: the state or fact of being incompetent
2 : inadequate to or unsuitable for a particular purpose
3 a : lacking the qualities needed for effective action b : unable to
I purchased a range hood for my mom from sears.com (local store pickup).
It was to replace a defective old unit (same nominal size, duct and wiring
I phoned Sears to arrange installation. They said this would be
accomplished by their preferred contractor, a company called (I think)
Custom Appliance Installers. I believe they are out of Orland Park, IL.
The contractor called and my mom told them it's possible that the adjacent
cabinet might have to get moved over an eighth of an inch or some tiles cut
to clear the different side dimensions of the new unit. "We don't do
that," she was told. Sears called back and left a message saying they were
Moving a cabinet a half inch is just as much work as moving it across the
I doubt you would find many appliance installers willing to do the cabinet
How to you trim installed tile on a wall? Again, I doubt you would find
an appliance installer equiped to do that kind of job.
I can understand your frustration, wanting to help your mother and being
some distance away and having to rely on unknown people to do a job. But,
stop and rethink for a minute. Is it possible you are being a bit
unreasonable in your expectations?
First, let's assume everything you stated was correct. Even so, it's
only half the story. Why did they need to enlarge the install space?
Was that by the manufacturer's instructions?
This is what I'm guessing, the vendor gets a flat rate. So performing
the work in as little time possible means there is a greater chance
for profit, and a larger one. So they don't want to do extra work, so
they will only do what they have to.
tom @ www.FreelancingProjects.com
I agree with those that say that Sears, to their credit, had the good
sense to understand what their contractors are capable of doing and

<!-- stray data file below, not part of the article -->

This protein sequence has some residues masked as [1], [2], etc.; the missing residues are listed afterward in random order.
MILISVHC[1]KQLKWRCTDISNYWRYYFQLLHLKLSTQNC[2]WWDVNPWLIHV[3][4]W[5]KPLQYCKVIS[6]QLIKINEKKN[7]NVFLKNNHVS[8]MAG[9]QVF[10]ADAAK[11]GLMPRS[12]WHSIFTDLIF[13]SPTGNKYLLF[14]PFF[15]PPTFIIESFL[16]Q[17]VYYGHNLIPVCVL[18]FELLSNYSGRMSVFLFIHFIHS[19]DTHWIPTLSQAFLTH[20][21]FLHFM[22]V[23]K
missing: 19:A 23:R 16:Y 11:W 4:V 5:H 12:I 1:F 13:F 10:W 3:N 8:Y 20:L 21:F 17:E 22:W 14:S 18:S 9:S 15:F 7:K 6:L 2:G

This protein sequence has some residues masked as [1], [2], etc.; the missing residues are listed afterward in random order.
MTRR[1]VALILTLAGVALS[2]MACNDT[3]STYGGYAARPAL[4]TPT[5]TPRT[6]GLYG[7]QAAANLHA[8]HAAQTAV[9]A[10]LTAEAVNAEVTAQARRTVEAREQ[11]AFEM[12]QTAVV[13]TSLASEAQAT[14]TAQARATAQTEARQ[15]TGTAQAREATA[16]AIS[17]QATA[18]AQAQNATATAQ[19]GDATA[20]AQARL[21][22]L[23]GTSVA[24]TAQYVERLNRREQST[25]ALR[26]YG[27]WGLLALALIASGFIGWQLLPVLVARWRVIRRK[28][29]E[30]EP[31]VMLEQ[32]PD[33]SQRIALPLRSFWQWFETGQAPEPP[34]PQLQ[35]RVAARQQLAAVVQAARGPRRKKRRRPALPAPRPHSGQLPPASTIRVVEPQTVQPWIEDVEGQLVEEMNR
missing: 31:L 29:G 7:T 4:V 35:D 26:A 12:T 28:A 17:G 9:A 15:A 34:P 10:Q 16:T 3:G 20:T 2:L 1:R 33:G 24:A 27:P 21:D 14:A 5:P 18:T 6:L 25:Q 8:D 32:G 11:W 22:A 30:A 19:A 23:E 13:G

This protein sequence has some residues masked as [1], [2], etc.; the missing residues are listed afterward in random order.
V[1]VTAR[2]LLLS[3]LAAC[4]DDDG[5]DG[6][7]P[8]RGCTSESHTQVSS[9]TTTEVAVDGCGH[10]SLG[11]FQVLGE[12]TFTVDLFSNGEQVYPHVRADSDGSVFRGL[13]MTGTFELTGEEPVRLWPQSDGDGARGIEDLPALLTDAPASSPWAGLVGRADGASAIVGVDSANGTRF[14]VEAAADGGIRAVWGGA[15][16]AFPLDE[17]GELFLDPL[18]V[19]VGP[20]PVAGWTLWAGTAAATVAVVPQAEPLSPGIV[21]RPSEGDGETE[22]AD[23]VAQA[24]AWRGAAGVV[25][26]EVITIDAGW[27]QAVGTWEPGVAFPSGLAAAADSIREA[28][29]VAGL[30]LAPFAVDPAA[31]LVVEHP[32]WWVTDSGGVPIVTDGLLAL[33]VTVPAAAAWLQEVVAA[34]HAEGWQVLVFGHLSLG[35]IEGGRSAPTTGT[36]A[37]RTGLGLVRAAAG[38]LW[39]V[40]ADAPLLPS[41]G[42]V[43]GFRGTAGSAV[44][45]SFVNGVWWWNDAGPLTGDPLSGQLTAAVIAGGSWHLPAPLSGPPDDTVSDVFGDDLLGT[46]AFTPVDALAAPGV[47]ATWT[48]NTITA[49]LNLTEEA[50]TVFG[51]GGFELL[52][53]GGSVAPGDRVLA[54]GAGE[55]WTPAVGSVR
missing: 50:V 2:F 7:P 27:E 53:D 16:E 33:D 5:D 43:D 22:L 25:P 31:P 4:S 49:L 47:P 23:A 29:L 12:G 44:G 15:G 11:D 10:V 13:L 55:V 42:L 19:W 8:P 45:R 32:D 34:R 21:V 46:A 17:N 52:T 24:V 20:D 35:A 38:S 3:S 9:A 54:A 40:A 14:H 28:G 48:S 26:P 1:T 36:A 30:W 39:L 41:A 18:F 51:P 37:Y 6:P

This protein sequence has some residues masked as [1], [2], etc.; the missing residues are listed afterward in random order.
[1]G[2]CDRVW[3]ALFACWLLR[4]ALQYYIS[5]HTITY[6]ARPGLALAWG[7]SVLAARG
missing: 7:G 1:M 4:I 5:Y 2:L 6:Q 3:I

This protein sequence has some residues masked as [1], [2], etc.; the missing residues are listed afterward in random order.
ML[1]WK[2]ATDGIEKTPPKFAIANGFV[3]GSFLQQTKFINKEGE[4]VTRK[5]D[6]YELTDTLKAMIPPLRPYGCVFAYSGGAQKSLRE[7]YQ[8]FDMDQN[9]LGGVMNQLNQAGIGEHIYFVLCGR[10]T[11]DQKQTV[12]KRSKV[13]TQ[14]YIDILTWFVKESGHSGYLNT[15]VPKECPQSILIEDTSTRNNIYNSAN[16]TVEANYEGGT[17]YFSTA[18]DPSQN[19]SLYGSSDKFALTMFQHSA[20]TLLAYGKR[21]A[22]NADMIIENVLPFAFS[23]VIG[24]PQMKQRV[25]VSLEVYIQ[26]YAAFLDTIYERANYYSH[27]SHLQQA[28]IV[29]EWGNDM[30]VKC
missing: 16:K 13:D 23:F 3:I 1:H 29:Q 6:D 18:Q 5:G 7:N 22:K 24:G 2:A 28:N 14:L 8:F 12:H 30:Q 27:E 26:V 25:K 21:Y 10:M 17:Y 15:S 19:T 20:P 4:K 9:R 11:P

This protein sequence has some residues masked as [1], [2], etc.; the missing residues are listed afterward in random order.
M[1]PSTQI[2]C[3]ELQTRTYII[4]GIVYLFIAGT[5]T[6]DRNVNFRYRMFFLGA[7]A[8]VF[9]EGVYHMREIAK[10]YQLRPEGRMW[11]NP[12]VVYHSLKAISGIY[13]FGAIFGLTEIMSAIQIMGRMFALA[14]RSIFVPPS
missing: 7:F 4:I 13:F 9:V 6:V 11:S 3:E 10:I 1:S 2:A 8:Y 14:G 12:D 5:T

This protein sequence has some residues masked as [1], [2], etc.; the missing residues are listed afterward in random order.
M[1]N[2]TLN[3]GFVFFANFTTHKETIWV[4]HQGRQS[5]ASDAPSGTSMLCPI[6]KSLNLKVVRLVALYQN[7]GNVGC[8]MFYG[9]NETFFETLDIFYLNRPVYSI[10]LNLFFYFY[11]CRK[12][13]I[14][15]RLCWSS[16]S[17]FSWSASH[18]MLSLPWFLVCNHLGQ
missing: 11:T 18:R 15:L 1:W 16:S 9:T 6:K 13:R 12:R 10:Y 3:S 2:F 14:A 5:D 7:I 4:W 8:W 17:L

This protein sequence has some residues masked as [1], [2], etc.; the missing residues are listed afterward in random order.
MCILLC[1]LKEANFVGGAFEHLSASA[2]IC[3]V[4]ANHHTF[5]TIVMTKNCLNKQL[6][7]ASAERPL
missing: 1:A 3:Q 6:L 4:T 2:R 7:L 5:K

what they cannot do. Installing a range hood in a std space is one
thing. Moving cabinets, even an 1/8", unless it happens to be the last
one and there is room next to it is a whole different thing. And even
worse, is cutting some tiles that are cemented to brick as part of a
kitchen backsplash. You should be happy they didn't send some guy who
tried to do it and screwed the whole thing up, which is what they
probably know from experience can happen.
As for the details of the install, I can understand the issue with the
existing tile being cut in around the old unit. But the requirement I
see is that you need a hood that is slightly bigger than the old one so
that it covers up all the area in back that doesn't have tile. It
sounds like the new one is indeed bigger, but you want the excess tile
cut away so the hood will go back an additional 3/8" like the old one.
Why is that necessary? Usually the front back dimension is not
critical and trying to get tile that is cemented to a brick wall cut
and off without damaging the remaining tile doesn't sound like an
typical install issue to me, nor something I would want to do.
I still don't understand the need to move the cabinet because of the
tile though. If the old one was the same nominal as the new one, it
should just go straight in, no?
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